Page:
Introduction to biology
This section of Introduction to Biology Fundamentals takes the form of an asynchronous learning trail or link maze which participants seeking knowledge of fundamentals can follow seeking information and enlightenment at their own pace. Participants are encouraged to edit boldly serene in the knowledge that other participants will soon erode away neophyte like errors with new misunderstandings and challenges for future participants. We also expect an occasional mentor or knowledgeable biological specialists to wander in and idly correct an occasional misunderstanding. If you are uncomfortable with this approach feel free to experiment with a sock puppet or custom persona to avoid credit for your efforts.
- 1 Current Participant List
- 2 Reference Lists
- 2.1 Online texts
- 2.2 Lucid articles, tutorials, or presentations
- 2.3 Group Project Proposals
- 2.4 Introduction to Biology I
- 2.4.1 Biology
- 2.4.2 Science
- 2.4.3 Scientific Method
- 2.4.4 Fields of Biology
- 2.4.5 Cellular Biology
- 2.4.6 Reproduction and Development
- 2.4.7 Genetics
- 2.4.8 Heredity and Evolution
- 2.4.9 Classification
- 2.4.10 Prokaryotes and Viruses
- 2.4.11 Protista and Fungi
- 2.4.12 Plants
- 2.4.13 Animals
- 2.4.14 The Theory of Evolution
- 2.4.15 Ecosystems
- 2.4.16 Effects of Humans on Living Organisms
Current Participant List
- user:lazyquasar Have a reference text available: "Biological Science" by William T. Keeton. cp 67 by W. W. Norton & Company. A tad out of date probably but I hope useful for basics.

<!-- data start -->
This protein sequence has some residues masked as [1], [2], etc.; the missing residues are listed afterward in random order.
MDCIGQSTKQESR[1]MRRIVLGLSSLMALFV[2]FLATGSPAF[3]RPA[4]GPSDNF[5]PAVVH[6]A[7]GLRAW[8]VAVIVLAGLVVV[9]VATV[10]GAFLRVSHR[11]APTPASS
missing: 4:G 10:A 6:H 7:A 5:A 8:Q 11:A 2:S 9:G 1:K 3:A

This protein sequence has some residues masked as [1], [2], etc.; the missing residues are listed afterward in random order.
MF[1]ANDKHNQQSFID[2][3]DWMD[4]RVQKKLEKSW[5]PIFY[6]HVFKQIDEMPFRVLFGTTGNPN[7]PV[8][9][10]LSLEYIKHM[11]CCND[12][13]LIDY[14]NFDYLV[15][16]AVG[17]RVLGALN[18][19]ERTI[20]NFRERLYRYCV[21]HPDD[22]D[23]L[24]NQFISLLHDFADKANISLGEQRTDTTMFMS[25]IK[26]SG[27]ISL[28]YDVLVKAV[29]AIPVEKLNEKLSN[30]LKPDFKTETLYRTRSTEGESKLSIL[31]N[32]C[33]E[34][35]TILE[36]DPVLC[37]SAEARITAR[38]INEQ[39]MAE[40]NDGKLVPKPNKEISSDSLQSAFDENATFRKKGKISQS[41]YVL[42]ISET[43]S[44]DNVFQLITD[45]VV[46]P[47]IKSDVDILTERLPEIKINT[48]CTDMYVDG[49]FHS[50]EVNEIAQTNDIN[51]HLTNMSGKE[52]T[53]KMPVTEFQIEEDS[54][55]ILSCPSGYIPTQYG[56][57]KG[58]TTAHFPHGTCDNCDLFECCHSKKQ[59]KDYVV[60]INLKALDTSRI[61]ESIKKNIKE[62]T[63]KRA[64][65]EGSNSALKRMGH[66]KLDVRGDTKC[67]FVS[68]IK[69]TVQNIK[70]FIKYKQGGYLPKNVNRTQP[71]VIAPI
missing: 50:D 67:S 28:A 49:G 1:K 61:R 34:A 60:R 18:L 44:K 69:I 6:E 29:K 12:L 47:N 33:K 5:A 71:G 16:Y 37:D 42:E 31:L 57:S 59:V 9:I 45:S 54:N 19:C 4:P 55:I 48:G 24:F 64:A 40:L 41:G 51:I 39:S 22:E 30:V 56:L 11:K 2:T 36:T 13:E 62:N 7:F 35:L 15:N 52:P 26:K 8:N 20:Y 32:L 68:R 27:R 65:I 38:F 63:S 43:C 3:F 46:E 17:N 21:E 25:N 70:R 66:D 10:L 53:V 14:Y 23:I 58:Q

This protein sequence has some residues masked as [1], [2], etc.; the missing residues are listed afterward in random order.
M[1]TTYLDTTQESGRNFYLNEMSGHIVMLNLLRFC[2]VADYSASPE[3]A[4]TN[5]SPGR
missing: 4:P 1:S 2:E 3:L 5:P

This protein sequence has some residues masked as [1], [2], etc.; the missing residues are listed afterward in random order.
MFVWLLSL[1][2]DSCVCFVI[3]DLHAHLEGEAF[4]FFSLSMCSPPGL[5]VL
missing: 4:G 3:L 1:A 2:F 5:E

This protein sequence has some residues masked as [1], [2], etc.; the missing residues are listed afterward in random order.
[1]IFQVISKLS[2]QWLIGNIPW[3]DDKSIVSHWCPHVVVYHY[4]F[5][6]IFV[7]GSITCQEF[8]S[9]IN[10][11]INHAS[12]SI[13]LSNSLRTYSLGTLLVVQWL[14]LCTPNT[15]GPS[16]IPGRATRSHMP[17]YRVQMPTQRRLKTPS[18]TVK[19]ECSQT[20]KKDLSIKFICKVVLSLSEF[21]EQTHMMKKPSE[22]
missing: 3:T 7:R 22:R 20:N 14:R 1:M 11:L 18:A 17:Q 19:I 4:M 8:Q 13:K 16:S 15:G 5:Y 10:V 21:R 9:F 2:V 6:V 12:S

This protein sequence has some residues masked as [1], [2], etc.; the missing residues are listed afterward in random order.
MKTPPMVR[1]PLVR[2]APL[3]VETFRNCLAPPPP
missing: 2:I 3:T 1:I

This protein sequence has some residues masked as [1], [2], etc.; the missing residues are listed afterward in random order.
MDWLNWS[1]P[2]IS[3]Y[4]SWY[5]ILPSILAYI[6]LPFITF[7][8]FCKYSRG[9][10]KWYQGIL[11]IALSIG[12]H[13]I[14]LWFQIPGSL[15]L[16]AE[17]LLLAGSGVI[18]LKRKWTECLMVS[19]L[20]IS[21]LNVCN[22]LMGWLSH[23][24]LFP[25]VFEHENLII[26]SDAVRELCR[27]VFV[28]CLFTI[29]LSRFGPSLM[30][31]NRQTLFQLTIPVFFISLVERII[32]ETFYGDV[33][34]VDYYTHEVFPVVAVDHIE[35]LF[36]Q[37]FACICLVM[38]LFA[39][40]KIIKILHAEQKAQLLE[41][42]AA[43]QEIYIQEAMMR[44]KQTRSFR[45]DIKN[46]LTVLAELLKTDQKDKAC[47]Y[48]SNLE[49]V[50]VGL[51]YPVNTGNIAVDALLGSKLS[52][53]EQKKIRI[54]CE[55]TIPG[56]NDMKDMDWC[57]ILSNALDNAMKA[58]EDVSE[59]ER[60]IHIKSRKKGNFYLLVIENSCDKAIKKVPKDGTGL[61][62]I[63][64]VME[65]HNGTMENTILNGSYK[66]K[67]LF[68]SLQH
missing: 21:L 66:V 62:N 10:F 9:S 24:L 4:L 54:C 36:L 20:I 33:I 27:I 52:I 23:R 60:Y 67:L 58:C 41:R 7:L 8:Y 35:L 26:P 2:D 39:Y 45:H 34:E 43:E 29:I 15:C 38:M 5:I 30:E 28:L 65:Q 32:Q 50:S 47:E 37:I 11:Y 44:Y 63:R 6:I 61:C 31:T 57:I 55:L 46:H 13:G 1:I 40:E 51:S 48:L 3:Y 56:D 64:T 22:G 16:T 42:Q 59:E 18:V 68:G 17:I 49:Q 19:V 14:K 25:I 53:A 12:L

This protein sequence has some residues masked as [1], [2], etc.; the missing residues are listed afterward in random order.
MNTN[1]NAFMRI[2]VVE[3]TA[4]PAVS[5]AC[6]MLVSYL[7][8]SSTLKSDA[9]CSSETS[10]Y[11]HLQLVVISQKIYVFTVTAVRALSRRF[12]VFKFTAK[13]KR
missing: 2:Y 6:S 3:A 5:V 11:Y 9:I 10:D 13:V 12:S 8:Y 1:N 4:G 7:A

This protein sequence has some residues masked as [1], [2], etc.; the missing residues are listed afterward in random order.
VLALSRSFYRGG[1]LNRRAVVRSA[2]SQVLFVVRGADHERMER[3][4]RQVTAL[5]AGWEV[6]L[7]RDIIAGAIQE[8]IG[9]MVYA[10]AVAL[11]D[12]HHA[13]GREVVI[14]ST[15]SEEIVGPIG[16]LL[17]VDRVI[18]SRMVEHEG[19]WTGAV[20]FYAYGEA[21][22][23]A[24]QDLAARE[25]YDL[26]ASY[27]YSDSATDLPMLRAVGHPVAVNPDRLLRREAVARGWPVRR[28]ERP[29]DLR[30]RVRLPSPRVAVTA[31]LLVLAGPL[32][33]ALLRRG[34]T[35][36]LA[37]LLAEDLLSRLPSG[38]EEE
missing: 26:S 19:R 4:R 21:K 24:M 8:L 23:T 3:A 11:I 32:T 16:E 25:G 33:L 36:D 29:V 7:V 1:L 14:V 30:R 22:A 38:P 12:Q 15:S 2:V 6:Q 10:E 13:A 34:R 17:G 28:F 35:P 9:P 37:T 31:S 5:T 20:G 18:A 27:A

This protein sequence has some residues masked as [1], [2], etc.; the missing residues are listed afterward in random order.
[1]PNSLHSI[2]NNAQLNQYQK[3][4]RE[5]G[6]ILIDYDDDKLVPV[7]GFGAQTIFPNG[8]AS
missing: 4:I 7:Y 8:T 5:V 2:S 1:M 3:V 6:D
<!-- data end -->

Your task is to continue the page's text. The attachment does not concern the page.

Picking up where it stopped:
- user:MathGuy777 Using "Campbell Biology" by Reece, Urry, Cain, et al. An informative general biology textbook. "Raven's Biology" is somewhat similar.
- add your persona handle here
Lucid articles, tutorials, or presentations
Introduction to Biology I - Introduction to Biology and Science
Group Project Proposals
Introduction to Biology I
Biology, coming from the Greek bio (life) and logos (A principle originating in classical Greek thought which refers to a universal divine reasoning, knowledge or understanding), is the "study of life". Biology examines the structure, function, growth, origin, evolution, and distribution of all living things. It studies include the energy metabolism that underlies the activities of living organisms, and the genetic bases for inheritance in organisms. It's practice classifies and describes the various forms of organisms, how organisms function, how species come into existence, and the interactions they have with each other and the natural environment, the evolutionary relationships among organisms and the diversity on earth. Biology includes a broad spectrum of fields, from botany and zoology, the study of plants and animals, to genetics and ecology.
What is Life?